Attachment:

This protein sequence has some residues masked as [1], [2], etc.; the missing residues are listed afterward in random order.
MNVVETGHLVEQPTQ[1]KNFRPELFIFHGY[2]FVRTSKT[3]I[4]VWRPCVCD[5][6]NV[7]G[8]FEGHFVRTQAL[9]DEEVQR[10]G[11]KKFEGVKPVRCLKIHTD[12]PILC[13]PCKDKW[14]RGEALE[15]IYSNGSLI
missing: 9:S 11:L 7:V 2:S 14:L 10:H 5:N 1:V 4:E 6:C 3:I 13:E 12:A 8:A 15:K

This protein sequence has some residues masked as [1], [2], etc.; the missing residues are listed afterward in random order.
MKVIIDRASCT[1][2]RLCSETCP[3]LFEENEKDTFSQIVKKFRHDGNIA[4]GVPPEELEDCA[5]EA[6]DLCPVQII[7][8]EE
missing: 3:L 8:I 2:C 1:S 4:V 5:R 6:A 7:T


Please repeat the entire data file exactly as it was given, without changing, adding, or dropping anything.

This protein sequence has some residues masked as [1], [2], etc.; the missing residues are listed afterward in random order.
MNVVETGHLVEQPTQ[1]KNFRPELFIFHGY[2]FVRTSKT[3]I[4]VWRPCVCD[5][6]NV[7]G[8]FEGHFVRTQAL[9]DEEVQR[10]G[11]KKFEGVKPVRCLKIHTD[12]PILC[13]PCKDKW[14]RGEALE[15]IYSNGSLI
missing: 9:S 11:L 7:V 2:S 14:L 10:H 5:N 1:V 4:E 6:C 3:I 13:E 12:A 8:A 15:K

This protein sequence has some residues masked as [1], [2], etc.; the missing residues are listed afterward in random order.
MKVIIDRASCT[1][2]RLCSETCP[3]LFEENEKDTFSQIVKKFRHDGNIA[4]GVPPEELEDCA[5]EA[6]DLCPVQII[7][8]EE
missing: 3:L 8:I 2:C 1:S 4:V 5:R 6:A 7:T